Woman with hearing loss tuning out to the people around her and starting to have cognitive decline.

Your brain can be benefited by treating your hearing loss. At least, that’s according to a new study from a University of Manchester research team. Over the period of around 20 years (1996 to 2014), nearly 2000 individuals were looked at by these scientists. The attention-getting findings? Dementia can be slowed by up to 75% by dealing with hearing loss.

That’s a substantial figure.

But still, it’s not really that unexpected. That’s not to take away from the weight of the finding, of course, this is an important statistical correlation between the fight against dementia and the treatment of hearing loss. But the information we already have coordinates with these findings: treating your hearing loss is imperative to slowing cognitive decline as you get older.

What Does This Research on Dementia Mean For me?

You can’t always rely on the content presented in scientific research because it can frequently be inconsistent. The reasons for that are long, diverse, and not very relevant to our discussion here. The bottom line is: this new study is yet another piece of evidence that suggests untreated loss of hearing can lead to or worsen mental decline including dementia.

So what does this mean for you? It’s straightforward in several ways: if you’ve been noticing any possible symptoms of hearing loss, come see us in the near future. And, if you need a hearing aid, you should definitely begin wearing that hearing aid as advised.

When You Wear Them Regularly, Hearing Aids Can Prevent Dementia

Sadly, when people are prescribed with hearing aids, they don’t always immediately get into the habit of wearing them. The usual reasons why include:

  • The hearing aid doesn’t feel as if it fits perfectly. If you are experiencing this problem, please get in touch with us. We can help make it fit better.
  • The way that the hearing aid is advertised to work, doesn’t appear to be the way it’s currently working. Many people need to have their settings adjusted, and calibration problems are definitely something that can be addressed by our hearing specialists.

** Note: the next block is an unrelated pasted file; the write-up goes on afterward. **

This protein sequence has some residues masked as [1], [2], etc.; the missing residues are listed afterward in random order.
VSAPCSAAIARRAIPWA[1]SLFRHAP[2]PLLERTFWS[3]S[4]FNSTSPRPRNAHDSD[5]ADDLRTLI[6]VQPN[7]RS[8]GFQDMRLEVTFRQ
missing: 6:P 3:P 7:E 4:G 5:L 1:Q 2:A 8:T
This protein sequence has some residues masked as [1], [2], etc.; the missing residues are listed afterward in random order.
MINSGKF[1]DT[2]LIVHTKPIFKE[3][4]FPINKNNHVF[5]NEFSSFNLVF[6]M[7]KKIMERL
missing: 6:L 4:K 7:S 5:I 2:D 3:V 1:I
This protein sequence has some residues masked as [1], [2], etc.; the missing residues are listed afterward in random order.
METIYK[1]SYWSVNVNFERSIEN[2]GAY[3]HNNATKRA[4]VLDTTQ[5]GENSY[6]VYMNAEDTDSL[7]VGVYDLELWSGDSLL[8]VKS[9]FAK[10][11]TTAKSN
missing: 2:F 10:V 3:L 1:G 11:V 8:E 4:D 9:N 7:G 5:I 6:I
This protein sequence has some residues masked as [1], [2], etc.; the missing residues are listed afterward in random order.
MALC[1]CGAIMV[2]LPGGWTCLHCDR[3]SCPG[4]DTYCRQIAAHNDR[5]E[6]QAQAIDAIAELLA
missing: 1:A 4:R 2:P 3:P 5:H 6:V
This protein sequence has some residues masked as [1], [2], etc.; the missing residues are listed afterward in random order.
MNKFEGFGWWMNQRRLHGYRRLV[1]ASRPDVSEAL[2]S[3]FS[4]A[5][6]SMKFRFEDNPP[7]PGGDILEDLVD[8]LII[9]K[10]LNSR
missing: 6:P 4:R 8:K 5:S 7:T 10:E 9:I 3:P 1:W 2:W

• The way hearing aids look concerns you. You’d be amazed at the range of styles we have available currently. Some models are so discreet, you might not even notice them.
  • It’s challenging to understand voices. Your brain doesn’t always instantly adapt to hearing voices. There are some things we can suggest, including reading along with an audiobook, that can help make this endeavor easier.

Obviously using your hearing aids is important to your health and future cognitive abilities. If you’re struggling with any of the above, get in touch with us for an adjustment. Quite often the answer will take patience and time, but working with your hearing professional to make sure your hearing aids work for you is just part of the process.

It’s more important than ever to deal with your loss of hearing specifically in the light of the new findings. Be serious about the treatment because hearing aids are safeguarding your hearing and your mental health.

What’s The Link Between Hearing Aids And Dementia?

So what’s the real link between loss of hearing and dementia? Social isolation is the prominent theory but scientists are not completely certain. When dealing with hearing loss, some people isolate themselves socially. Sensory stimulation is the foundation of another theory. All senses trigger activity in the brain, and some scientists theorize that the loss of stimulation can result in cognitive decline over time.

You hear better when you wear your hearing aid. And that can help keep your brain active, supplying a more potent natural defense against dementia and cognitive decline. That’s why treating hearing loss can slow dementia by up to 75% percent and why it shouldn’t be unexpected that there is a connection between the two.

The site information is for educational and informational purposes only and does not constitute medical advice. To receive personalized advice or treatment, schedule an appointment.

Medical information dates as new research comes out all the time - if you have a concern about your hearing, please call us.

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